4 years ago


B. ^=.01 LETTERS Two

B. ^=.01 LETTERS Two Exhibitors View the Tax Question To BOXOFFICE: As a motion picture exhibitor for many years. I read with much interest your edilorial entitled "A Tax Angle for Study" in the December 13 issue of BOXOFFICE. Your point is very well made and worthy of study by every exhibitor. This question will most certainly arise when presentation is made of our request for removal of the 20 per cent federal tax on theatre admissions. My answer to this is simple and direct. Of course, we need the amount represented by this tax, because during the years of steadily Increasing costs, the years of Inflated values and wages, the years in which the average index of living has advanced tremendously, motion picture admission prices, at least in small cities and towns, have been advanced very little and, in some cases, not at all. The 20 per cent federal admissions tax, therefore, represents part of the increase we need to bring us part way up to the present average living index. Admission prices have not been rnlTA WINNER!] WIRE WRITE PHONE MimtQfh$: HALLMARK I B«anns^ The Fix For You In '52' HALLMADK tLDG., WILMINGTON. OHIO liVIRLY HILLS • CHICAGO • CLIVftAND • TORONTO MfXICO CITY • AUCKLAND • SYDNEY • SINGAPORE HONGKONG • CALCUTTA • KARACHI • CAIRO • ATHENS I . RARIS • LONDON . AMSTERDAM • STOCKHOLM raised nearly so much as most items in other industries. This is due. in part, to the difficult period through which our industry is now going and, in part, to fears of motion pictiu-e exhibitors that any raise in admission prices would lower our attendance volume even more. Even if we should be able to retain the 20 per cent, our admission prices will not be as high as the cuiTent average price index. We have been handing over to the government an amount representing a moderate increase in prices which every other industry has been able to apply to its own use. Now. when we are facing bankruptcy, we are asking for what should rightly have been ours for many years past. It was my understanding that this admissions tax was legalized "for the diuration" of World War II. If this is true, and no amendments have been made since, this tax has been illegally collected since the end of the war. Every exhibitor should express his ideas through our industry publications, or in some other manner, in order that they may come to the attention of industry leaders, who, in turn, may "divide the wheat from the chaff" in their efforts to help us all. Dopp Theatre Service, Johnstown, N. Y. C. H. DOPP To BOXOFFICE: Your editorial, "A Tax Angle for Study," BOXOFFICE, December 13, seems to miss the point and does not present a true picture of the federal admissions tax as applied to theatres. The facts are that the tax was levied at a time when regular admission charges were at a low level and. because of the tax, exhibitors have been unable to raise their admissions to meet the rising cost of repairs, replacements, taxes and the higher cost of living. Because of this, exhibitors were actually obliged to absorb the tax without passing it on to the customer. Now, the admissions tax becomes unfair because it does not apply to our competitors. And, believe it or not, most of our competition comes from local activities such as schools and other tax-free organizations that have gone out for public entertainment at a profit. In most cases the exhibitor is, for one reason or another, obligated to support these activities. So, in the end, the exhibitor finds that [HESTER * f he is helping to support his competition by EDIT taxes AND donations and is also paying a 20 per cent admissions tax of which his competition is free. In fairness to all, the admissions tax should apply to all—or be repealed. In the matter of taxes imposed on other lines of business, to which you referred, these do not seem to me to have any bearing on the admissions tax to which exhibitors are subjected. Dealers in the lines you mention carry lines of stock, which if not sold today will bel sold tomorrow. Motion pictures are a highly! perishable class of merchandise. If, because of illness, bad weather and other uncontrollable factors, the exhibitor is not able to sell his program on the date scheduled—he stands to,' take a loss. A motion picture theatre is a community asset—it should not be subject to an unfair " tax or any other form of discrimination. H. F. HIGGINS St. Marys, Kas. Los Angeles, New Orleans, Vancouver Win UA Drive NEW YORK—Top honors in the Unitedl Artists Bill Heineman sales drive went to Los Angeles. New Orleans and Vancouver. They led in their individual divisions. The drive wasj launched last June with Max E. Youngstei as drive captain. Runnersup in each of the three grou] were: San Francisco and Chicago. Group Charlotte and St. Louis. Group 2. and New Haven and Buffalo. Group 3. Prize money has been forwarded to branch managers, salesmen, bookers and cashiers in the winning offices. Special awards have gone to George Pabst, southern district manager and James Velde, southern-western division manager, for their showings in their terri' Iflrffoi tories. ILju Colien, i MGM to Up Advertising On 'Clown' for Yuletide NEW YORK—MGM will increase the ad- Red ^ vertising plans for "The Clown," starring Skelton and Jane Greer, to include TV andf" radio spots during the holiday season, accord-i ing to Howard Dietz, vice-president and di-i rector of advertising, publicity and exploitaip«i tion. Approximately 40 Christmas week bookings, n half of them Loew's situations, have already been set. The picture will be nationally tn rade-t "l shown December 22. Infori mm, set «[ i^ioitation deal aiiare," lie duo proii ftom the ^^^' *"« am was till teons «to a{ Sen trucks anbo window and four itaarks wei tali and boc The Diilerence is Amazing! INTRODUCINC THE... I OUTDOOR REFRESHMENT i SERVICE from Cooit to Coast ovor V4 C«ntury Refreshment Service for DRIVE - IN THEATRES One hundred A Dayslo p; lis* (rames. | • EllMINATION OF TO THE PICTURE. (LACK MASKING ADDS MAGNITUDE / • SPECIAILY DESIGNED WINGS GIVE A NEW DIMEN- SIONAl EFFECT. • SUBBOUNDINC UGMT AREA IMPROVES THE IllUSION OF DEPTH. • NO PERFORATIONS FOR PERFECT VISION FROM tVERT SEAT. • CUSTOM MADE AND INSTAllCO IN/ ir«/ EVERY I SITUATION. tiD«tt> iKiaiMa I F. SHEARER COMPANY SPORTSERVICE CORP. spoRTURVici iLDO. • Rurr DIT-MCO, the one and only ORIGINAL fLOOOllGHT RAMP IDENTIFICATION AND DRIVEWAY Better Marked Ramps Avoids Conlufion; Moves Traffic Foster DRIVE-IN THEATRE MFG. CO.*''K\«'.V^ir,*!;" Ihisi In this ne Sfrtsinore 'Jtalion. ,1 Pbiure «( Beeling „ '"tnl% 38 BOXOFFICE December 27, 1952 lOXOFncEj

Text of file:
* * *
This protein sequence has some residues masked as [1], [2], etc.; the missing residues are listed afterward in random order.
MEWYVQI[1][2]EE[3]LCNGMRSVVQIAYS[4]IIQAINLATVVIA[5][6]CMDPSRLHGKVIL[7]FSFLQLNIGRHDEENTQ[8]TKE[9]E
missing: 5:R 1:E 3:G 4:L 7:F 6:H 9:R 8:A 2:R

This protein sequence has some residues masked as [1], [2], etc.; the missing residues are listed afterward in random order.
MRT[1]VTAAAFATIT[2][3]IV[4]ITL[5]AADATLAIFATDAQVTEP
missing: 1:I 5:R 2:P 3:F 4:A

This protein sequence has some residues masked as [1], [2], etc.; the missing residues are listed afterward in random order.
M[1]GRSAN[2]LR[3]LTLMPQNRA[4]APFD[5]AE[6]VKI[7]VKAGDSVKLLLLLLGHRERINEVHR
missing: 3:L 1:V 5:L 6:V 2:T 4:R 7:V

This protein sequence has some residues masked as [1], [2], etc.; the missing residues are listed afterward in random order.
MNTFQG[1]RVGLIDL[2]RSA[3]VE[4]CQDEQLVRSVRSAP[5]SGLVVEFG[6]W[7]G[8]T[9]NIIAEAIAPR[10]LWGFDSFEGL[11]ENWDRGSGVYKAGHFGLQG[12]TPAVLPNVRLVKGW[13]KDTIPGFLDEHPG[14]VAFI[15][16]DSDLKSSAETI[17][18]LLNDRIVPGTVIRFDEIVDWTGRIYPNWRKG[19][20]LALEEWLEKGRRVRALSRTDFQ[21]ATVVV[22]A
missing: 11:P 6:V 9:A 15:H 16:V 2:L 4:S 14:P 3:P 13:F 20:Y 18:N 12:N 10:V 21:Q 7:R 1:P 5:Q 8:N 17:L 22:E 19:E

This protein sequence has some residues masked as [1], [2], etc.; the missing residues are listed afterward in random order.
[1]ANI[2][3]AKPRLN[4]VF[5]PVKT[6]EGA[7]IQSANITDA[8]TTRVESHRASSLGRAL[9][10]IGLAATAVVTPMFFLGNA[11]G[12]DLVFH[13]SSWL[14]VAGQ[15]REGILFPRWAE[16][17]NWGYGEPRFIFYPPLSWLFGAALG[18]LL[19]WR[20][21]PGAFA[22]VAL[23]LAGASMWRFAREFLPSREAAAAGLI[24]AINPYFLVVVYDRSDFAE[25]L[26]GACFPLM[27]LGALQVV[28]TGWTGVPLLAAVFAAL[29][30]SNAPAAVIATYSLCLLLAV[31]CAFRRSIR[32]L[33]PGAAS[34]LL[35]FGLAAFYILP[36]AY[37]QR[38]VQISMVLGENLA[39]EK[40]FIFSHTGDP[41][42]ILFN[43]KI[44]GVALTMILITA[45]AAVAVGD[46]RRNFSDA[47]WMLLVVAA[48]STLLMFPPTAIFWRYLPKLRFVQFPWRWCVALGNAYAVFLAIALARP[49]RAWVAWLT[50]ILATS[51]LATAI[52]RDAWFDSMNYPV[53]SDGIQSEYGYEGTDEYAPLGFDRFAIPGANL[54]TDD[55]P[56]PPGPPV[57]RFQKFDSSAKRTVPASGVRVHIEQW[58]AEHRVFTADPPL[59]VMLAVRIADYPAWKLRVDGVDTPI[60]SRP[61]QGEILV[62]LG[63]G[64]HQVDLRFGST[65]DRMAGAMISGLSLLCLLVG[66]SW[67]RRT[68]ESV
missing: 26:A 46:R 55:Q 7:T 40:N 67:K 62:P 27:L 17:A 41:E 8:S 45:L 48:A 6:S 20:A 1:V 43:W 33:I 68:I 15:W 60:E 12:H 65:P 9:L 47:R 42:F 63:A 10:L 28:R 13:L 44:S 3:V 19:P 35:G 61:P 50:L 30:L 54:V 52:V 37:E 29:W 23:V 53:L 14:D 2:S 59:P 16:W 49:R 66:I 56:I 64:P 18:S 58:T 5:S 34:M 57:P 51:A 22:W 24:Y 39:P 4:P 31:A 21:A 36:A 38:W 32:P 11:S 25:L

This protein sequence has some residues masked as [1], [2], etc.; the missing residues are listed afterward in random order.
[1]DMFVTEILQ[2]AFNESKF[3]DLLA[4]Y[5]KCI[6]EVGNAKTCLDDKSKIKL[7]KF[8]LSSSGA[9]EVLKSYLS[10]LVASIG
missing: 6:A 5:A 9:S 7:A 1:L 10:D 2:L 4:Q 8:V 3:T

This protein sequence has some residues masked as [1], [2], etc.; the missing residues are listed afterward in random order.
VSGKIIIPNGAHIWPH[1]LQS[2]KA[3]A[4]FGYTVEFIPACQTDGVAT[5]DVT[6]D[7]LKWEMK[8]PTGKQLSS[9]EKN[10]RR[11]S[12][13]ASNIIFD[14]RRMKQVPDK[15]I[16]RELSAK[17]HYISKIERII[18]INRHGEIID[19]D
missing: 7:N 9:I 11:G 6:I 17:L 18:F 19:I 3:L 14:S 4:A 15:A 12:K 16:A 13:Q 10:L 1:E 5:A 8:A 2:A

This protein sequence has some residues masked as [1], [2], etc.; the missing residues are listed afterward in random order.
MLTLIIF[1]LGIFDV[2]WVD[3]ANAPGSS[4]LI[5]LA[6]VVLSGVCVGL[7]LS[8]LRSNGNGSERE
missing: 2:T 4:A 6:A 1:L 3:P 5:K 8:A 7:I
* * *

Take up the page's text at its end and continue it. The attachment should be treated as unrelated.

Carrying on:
1 CHESTER FRIEDMAN i^lHL EDITOR HUGH E. FRAZE Asiocialc Editor umm SECTION PRACTICAL IDEAS FOR SELLING SEATS BY PRACTICAL SHOWMEN heatremen Put Snows All Over hrtford in 40-Step Campaign IUUtl>( Lou Cohen, manager of the Poh Theatre, lartford. Conn., and Norman Levin.son. his .s.sLstant. .set up 40 separate advertising and .xploitation deals to sell "The Snows of Kiliiianjaro." The duo promoted a half-hour radio proram from the theatre lobby every day for |lve days. Aired by station WTHT. the proram was titled, "What is Kilimanjaro?" ersons who appeared on the show received sses. News trucks .servicing the area carried thektre banners on both sides. Three hundred umbo window cards were distributed in Hartford and four surrounding towns, and 10.000 okmarks were circulated through libraries. Chools and bookstores. One hundred Connecticut imprinted vith Dayglo paint displayed 22x27 cards on butside frames. A jeep towed a trailer with six-sheet boards through the main streets and covered schools, factories and football games. One of Hartford's leading department stores used six full windows tied in with the picture. Fourteen separate news stories and art breaks were planted with daily papers and the foreign language Paid spot announcements and promoted air time publicized the attraction over five radio .stations. Sidewalks were stenciled, and theatre employes used bumper strips on their cars plugging the playdates. Supplementing these facets were lobby and outside displays at the theatre, and teaser trailers which were spliced into the new.sreel four weeks in advance. Cross trailers and lobby displays were used at the Palace Theatre, another Loew's Poll circuit theatre in the city of Hartford. Note the outdoor ballyhoo above. Harry Wilson Clicks With Big Campaigns On Split-Week Bill Harry WlLson, manager of the Capitol Theatre. Chatham. Ont.. played "Fearless Fagan" and "Ivanhoe" on a split-week booking and gave both attractions strong campaigns. For "Fearle.-s Fagan." he rented a Hon costume and had one of hi.s employes visit all the local .schools as "Mr. Lion" and appear on the downtown streets with signs. During peak hours he cut capers atop the theatre marquee to the amusement of pa.s.sersby. For "Ivanhoe." Wilson worked out a deal with Mirwin's department store whereby the owner agreed to give away Black Knight rings to the first 150 children who visited the toy department accompanied by their parents. The store ran a 170-llne co-op ad In the Dally News advertising the offer, with prominent mention of "Ivanhoe." They devoted a full island counter display in the center of the store to "Ivanhoe" archery equipment, giving more than 60 per cent of the display space to picture and theatre credits. The public library and two bookstores distributed bookmarks and displayed lithos. A walking book ballyhoo appeared on the streets during peak shopping hours. At slack periods, he sat on the curb in front of the theatre. The Kent news service bannered all delivery trucks with picture copy. Wil.5on persuaded the principals in several -schools to announce the theatre dates to students over the public address system. A Car for 'Plymouth' A four-column newspaper co-op ad plugping "Plymouth Adventure" was promoted from the Plymouth motor sales company of Cortland. N. Y.. by Bob Anthony, manager of the local State Theatre. reat C^xpectationA This is the last writing for this column until next year. In retrospect, 1952 has been an exciting and wonderful experience. In this crossroads of correspondence, we have met several hundred new friends. Across the threshold of our office there are scores more we have greeted as they came to stay a few days during vacation. And there have been many with whom we have had the pleasure of clasping hands at conventions and meetings. These meetings represent to us the most cherished of attainments friendship. From onr office in Rockefeller Center we look sonth, with the television mast atop the Empire Slate building framed in the center of the window. Like a giant hypnderniir needle pointed skyward, it appears to pres;»ge the "shot in the arm" television will tiring to worried exhibitors during the year ahead. For closedcircuit theatre television may make it possible for theatres to sell tickets to what are now home audiences. It should become a profitablp reality for some exhibitors during the next 12 months. There are other innovations, to be sure. Cinerama and thirddimensional films are likewise destined to make revolutionary changes in the presentation of motion pictures. They already have made a sen.sational impression on the entertainment-minded public. (Continued on next page) immiimiiMiiiiwiMmiMMMMiiiiiiiiiiM^^ BOXOFFICE Showmiandiser : : Dec. 27, 1952 — 291 — 39